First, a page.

If misused, a 401k can’t be your retirement plan

Making 401k funds easier to use before retirement is a mistake. Aside from the obvious decline in retirement assets, it promotes the idea that 401ks are not strictly retirements plans. Actually, they weren’t originally intended to be a workers primary retirement vehicle but they are certainly better than nothing given most workers never had a traditional pension.

Nevertheless, not enough is being accumulated to provide, along with Social Security, a comfortable retirement. The two major issues are insufficient savings at younger averages and early withdrawals and loans. Workers between 30-39 are saving only 7.8% of pay.

According to Investopedia workers:

Age 50–59

• Average 401(k) balance: $174,100

• Median 401(k) balance: $60,900

• Contribution rate (% of income): 10.1%

Age 60–69

• Average 401(k) balance: $195,500

• Median 401(k) balance: $62,000

• Contribution rate (% of income): 11.2%

The average balance is misleading as it reflects the relatively few high account balances.

A worker earning $50,000 a year can expect a monthly Social Security benefit of about $1394 ($16,728 a year) at age 66 in 2020 A 401k balance of $62,000 will generate an annual income of about $2,480.

That’s a total income of $19,208 or 38% income replacement and for most people that is woefully inadequate.


  1. I changed jobs just over 6 months ago – so my 401k balance is small (about $8,000). I contribute 8 % and get a 50 % match (not great, but I have a pension as well). I’m 57 and don’t believe in rolling 401k balances over from one employer’s plan to another. There are sound reasons for rolling over (money available for loans, rule of 55 if you leave employment for any reason), but I like to consolidate everything in my Vanguard IRA. My point being that 401k balance is only part of the equation and I am sure there are plenty of folks in my position, My IRA balance is over 1M – so I don’t compare well using 401k balance, but I am way ahead on the IRA balance scale.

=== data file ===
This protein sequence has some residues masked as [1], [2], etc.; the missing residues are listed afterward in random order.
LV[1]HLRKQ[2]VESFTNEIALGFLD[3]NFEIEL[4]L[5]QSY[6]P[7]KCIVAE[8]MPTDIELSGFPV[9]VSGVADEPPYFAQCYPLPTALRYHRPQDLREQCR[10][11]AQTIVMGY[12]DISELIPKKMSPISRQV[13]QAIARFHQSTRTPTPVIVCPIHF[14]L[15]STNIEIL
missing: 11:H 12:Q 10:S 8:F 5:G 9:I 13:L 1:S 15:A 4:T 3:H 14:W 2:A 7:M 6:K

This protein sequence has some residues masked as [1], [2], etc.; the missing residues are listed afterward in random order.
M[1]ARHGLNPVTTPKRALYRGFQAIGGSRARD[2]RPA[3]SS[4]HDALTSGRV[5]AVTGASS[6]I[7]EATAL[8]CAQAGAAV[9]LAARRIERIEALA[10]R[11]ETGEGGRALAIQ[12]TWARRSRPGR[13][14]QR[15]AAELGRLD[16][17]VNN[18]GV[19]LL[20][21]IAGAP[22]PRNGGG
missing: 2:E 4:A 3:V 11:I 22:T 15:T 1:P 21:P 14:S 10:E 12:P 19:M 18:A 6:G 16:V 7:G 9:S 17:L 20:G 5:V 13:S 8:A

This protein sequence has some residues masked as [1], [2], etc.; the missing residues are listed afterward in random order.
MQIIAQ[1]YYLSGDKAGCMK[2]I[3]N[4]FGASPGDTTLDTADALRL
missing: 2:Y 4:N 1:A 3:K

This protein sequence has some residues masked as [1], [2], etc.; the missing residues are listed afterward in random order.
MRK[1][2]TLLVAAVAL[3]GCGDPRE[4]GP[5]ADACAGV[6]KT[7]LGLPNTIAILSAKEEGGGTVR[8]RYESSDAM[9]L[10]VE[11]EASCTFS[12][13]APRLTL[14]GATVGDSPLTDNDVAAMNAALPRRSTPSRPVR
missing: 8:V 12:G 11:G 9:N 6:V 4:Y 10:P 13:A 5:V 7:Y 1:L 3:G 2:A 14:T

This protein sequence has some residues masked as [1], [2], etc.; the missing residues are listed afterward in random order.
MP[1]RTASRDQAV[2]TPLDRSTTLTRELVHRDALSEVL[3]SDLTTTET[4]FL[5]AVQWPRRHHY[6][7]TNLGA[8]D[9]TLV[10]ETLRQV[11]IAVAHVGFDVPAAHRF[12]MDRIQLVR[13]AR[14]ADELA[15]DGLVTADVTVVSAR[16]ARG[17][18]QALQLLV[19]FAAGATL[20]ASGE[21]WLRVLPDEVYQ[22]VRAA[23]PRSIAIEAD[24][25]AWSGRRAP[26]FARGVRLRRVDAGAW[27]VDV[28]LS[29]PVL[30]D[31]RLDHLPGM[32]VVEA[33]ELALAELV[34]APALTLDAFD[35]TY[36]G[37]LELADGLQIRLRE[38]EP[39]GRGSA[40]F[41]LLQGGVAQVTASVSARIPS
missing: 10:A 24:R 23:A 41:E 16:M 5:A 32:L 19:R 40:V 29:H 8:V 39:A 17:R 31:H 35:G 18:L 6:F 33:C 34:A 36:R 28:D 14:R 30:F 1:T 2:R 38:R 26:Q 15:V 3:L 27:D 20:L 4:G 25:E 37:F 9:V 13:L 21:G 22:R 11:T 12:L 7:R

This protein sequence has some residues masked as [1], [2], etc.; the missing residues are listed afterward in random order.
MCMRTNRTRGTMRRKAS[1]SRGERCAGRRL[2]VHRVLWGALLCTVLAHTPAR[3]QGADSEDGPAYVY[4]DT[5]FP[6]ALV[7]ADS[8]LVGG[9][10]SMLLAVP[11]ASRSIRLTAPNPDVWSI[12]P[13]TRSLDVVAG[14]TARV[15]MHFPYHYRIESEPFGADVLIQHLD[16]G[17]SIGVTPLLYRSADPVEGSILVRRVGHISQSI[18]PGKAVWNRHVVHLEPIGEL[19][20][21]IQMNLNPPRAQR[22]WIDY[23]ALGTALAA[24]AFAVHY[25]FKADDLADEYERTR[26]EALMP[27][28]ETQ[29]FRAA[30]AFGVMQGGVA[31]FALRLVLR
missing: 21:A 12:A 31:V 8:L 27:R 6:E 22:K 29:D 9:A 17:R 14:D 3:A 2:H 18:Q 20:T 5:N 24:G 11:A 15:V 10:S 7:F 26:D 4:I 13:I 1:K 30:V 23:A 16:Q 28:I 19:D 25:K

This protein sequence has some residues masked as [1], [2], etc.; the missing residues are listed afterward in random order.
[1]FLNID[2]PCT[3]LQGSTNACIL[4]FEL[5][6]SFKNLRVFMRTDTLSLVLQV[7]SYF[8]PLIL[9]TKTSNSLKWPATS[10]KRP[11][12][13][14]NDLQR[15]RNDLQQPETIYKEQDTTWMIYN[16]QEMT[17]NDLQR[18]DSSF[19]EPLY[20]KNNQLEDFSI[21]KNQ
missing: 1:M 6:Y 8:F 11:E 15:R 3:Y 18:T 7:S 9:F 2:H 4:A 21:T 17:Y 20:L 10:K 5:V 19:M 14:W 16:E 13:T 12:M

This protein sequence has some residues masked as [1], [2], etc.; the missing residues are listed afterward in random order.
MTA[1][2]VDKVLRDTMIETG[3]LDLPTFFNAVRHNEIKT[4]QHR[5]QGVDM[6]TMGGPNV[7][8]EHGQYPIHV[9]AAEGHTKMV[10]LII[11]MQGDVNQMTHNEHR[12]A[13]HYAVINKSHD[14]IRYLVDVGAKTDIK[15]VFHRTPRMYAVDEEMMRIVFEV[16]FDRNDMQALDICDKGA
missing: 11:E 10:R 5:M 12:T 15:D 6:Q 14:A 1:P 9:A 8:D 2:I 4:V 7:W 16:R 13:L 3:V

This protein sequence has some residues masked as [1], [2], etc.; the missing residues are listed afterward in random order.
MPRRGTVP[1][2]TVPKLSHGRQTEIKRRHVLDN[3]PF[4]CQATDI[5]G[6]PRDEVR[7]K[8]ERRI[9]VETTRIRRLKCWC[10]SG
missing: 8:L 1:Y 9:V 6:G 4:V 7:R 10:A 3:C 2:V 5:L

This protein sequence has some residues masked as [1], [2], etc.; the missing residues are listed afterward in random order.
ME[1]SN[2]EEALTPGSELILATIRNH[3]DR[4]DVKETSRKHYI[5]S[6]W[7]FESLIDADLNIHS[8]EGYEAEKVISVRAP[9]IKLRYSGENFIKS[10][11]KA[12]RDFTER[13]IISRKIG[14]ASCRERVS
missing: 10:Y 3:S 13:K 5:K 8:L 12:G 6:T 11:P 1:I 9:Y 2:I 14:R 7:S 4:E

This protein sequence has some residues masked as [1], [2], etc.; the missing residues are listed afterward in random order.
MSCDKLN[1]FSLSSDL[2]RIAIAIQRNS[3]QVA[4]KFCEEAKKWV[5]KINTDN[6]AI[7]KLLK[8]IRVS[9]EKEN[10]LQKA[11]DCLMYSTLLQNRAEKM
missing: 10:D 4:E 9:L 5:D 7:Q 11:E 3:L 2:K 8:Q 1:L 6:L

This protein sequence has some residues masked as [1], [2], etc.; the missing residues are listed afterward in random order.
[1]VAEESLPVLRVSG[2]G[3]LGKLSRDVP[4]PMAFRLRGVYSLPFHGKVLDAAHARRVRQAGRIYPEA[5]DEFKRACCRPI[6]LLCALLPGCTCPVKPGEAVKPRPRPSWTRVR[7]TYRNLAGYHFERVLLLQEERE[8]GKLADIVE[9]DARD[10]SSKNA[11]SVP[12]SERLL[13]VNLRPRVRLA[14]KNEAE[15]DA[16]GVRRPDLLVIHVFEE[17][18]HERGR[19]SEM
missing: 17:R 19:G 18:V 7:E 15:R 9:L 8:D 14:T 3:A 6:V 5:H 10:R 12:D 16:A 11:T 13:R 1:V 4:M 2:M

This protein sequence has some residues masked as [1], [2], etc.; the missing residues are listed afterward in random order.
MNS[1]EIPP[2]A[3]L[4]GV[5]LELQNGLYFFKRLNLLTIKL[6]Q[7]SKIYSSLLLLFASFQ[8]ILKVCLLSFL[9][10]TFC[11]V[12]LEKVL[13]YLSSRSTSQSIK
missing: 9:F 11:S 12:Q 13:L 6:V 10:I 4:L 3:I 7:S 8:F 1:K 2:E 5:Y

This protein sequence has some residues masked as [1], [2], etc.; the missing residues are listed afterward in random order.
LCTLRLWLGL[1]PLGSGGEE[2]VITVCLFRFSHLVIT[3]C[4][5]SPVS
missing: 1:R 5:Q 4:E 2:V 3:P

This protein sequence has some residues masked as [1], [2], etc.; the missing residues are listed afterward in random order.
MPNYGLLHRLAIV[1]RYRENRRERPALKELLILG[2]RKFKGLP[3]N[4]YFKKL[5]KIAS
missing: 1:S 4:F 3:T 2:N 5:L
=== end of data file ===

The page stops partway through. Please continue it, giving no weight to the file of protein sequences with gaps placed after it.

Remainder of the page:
2. Tried to post something, but it doesn’t seem to recognize me anymore.

    Don’t forget to include DB plans, as well as IRAs – keeping in mind that more than half of the assets in IRAs are rollovers from tax qualified plans.



    1. I clicked through and skimmed the article. It’s better than I thought. It mentions other retirement savings, but it gives the overall average amounts and they are pretty small. What does surprise me is the contribution rates. I couldn’t tell, but it appears they are including the company match. If so, I’m at 12 %.

      Also, I put the maximum into my HSA. That balance is growing nicely, but we have had some significant expenses during the time that I’ve had it – so I don’t expect that this will be a “backdoor Roth” and I don’t currently invest it. I consider it to be part of my ‘cash’ holdings.


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